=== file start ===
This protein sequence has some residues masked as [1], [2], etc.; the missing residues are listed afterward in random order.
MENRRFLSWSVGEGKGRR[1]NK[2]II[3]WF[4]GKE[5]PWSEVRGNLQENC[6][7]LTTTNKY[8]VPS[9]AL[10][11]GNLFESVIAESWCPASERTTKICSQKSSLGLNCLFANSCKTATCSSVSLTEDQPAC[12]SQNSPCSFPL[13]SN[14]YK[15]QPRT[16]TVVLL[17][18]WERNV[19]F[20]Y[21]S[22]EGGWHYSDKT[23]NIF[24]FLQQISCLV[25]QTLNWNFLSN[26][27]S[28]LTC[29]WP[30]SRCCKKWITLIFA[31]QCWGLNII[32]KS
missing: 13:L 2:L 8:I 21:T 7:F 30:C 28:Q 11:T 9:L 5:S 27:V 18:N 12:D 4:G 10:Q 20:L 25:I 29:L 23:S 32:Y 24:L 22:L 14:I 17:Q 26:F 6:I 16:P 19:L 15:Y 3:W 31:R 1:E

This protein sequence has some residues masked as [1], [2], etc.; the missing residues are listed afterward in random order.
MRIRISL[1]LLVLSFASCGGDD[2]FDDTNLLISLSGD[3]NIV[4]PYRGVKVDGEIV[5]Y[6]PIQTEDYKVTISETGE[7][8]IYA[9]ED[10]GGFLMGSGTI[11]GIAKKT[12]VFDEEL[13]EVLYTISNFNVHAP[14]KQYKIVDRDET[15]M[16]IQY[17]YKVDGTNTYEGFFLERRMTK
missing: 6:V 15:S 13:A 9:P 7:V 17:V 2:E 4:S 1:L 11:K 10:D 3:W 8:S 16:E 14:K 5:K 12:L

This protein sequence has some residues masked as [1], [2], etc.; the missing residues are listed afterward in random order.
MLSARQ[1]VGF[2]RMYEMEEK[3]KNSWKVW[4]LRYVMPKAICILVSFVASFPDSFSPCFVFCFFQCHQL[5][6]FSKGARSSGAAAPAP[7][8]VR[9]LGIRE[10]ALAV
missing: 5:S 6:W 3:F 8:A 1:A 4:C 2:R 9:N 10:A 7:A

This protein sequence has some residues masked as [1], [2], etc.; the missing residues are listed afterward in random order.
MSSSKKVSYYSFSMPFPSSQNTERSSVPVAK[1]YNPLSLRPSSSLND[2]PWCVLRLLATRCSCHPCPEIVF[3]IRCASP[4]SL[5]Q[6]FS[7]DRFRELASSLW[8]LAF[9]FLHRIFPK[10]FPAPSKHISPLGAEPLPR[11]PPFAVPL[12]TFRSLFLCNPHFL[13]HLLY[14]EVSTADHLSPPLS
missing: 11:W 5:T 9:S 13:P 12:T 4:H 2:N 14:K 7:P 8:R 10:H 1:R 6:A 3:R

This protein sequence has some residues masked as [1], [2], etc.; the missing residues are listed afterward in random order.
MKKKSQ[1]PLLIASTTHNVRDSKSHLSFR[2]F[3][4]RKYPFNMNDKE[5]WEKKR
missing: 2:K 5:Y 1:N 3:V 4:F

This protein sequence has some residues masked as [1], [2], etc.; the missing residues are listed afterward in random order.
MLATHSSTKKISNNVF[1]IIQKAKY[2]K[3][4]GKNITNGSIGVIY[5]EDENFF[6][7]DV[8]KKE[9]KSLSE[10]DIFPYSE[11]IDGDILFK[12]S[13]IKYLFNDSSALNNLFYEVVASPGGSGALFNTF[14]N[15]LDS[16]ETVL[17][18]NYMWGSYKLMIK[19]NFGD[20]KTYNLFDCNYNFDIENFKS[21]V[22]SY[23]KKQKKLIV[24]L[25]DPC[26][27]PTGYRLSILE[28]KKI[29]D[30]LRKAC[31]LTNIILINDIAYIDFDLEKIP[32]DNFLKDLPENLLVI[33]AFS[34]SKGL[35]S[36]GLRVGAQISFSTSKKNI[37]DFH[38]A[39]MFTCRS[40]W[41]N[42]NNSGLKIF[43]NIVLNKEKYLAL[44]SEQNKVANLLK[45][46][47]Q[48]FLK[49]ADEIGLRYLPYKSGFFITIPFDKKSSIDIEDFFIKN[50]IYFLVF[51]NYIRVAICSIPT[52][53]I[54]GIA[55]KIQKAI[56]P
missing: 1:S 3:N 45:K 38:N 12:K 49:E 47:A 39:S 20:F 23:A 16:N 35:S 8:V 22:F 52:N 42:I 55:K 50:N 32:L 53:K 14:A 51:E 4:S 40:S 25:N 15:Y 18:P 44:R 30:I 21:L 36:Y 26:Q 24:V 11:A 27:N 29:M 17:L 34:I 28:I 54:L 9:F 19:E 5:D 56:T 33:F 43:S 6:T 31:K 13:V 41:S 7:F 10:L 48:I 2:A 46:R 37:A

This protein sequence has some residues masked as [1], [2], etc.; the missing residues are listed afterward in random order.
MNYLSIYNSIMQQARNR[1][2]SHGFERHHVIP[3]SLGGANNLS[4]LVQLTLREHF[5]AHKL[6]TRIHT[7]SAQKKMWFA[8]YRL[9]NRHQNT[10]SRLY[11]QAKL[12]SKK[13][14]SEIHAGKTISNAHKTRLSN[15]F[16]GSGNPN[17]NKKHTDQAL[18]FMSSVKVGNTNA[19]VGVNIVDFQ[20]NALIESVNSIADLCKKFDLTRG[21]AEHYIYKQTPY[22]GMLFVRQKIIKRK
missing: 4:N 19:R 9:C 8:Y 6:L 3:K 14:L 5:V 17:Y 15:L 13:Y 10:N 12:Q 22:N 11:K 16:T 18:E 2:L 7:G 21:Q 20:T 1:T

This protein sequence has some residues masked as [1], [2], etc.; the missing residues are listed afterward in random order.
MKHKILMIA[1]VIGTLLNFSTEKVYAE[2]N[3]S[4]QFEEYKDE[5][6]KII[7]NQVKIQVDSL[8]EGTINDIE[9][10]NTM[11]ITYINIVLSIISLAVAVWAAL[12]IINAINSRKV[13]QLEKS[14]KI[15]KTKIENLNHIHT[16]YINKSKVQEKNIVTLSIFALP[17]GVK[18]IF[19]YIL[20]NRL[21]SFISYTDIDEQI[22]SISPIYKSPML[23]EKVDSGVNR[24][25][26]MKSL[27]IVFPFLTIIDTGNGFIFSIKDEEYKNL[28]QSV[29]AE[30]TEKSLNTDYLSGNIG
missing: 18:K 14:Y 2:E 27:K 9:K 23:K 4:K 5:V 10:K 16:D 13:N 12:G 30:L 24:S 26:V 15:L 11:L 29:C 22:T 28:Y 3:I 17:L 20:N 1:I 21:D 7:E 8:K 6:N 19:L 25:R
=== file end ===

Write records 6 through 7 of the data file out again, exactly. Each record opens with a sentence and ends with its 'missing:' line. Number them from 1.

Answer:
This protein sequence has some residues masked as [1], [2], etc.; the missing residues are listed afterward in random order.
MLATHSSTKKISNNVF[1]IIQKAKY[2]K[3][4]GKNITNGSIGVIY[5]EDENFF[6][7]DV[8]KKE[9]KSLSE[10]DIFPYSE[11]IDGDILFK[12]S[13]IKYLFNDSSALNNLFYEVVASPGGSGALFNTF[14]N[15]LDS[16]ETVL[17][18]NYMWGSYKLMIK[19]NFGD[20]KTYNLFDCNYNFDIENFKS[21]V[22]SY[23]KKQKKLIV[24]L[25]DPC[26][27]PTGYRLSILE[28]KKI[29]D[30]LRKAC[31]LTNIILINDIAYIDFDLEKIP[32]DNFLKDLPENLLVI[33]AFS[34]SKGL[35]S[36]GLRVGAQISFSTSKKNI[37]DFH[38]A[39]MFTCRS[40]W[41]N[42]NNSGLKIF[43]NIVLNKEKYLAL[44]SEQNKVANLLK[45][46][47]Q[48]FLK[49]ADEIGLRYLPYKSGFFITIPFDKKSSIDIEDFFIKN[50]IYFLVF[51]NYIRVAICSIPT[52][53]I[54]GIA[55]KIQKAI[56]P
missing: 1:S 3:N 45:K 38:N 12:K 49:E 47:A 39:S 20:F 23:A 16:N 35:S 8:V 22:F 52:N 42:I 55:K 50:N 32:L 53:K 14:A 51:E 4:S 40:S 25:N 15:Y 18:P 44:R 30:I 21:L 36:Y 26:Q 24:V 11:A 27:N 29:M 17:L 34:I 28:I 54:L 9:F 19:E 5:D 56:T 33:F 43:S 6:T 31:K 13:V 41:S 7:F 10:L 48:I 2:A 46:R 37:A

This protein sequence has some residues masked as [1], [2], etc.; the missing residues are listed afterward in random order.
MNYLSIYNSIMQQARNR[1][2]SHGFERHHVIP[3]SLGGANNLS[4]LVQLTLREHF[5]AHKL[6]TRIHT[7]SAQKKMWFA[8]YRL[9]NRHQNT[10]SRLY[11]QAKL[12]SKK[13][14]SEIHAGKTISNAHKTRLSN[15]F[16]GSGNPN[17]NKKHTDQAL[18]FMSSVKVGNTNA[19]VGVNIVDFQ[20]NALIESVNSIADLCKKFDLTRG[21]AEHYIYKQTPY[22]GMLFVRQKIIKRK
missing: 4:N 19:R 9:C 8:Y 6:L 3:K 14:L 5:V 17:Y 15:L 13:Y 10:N 12:Q 22:N 11:K 16:T 18:E 2:L 7:G 21:Q 20:T 1:T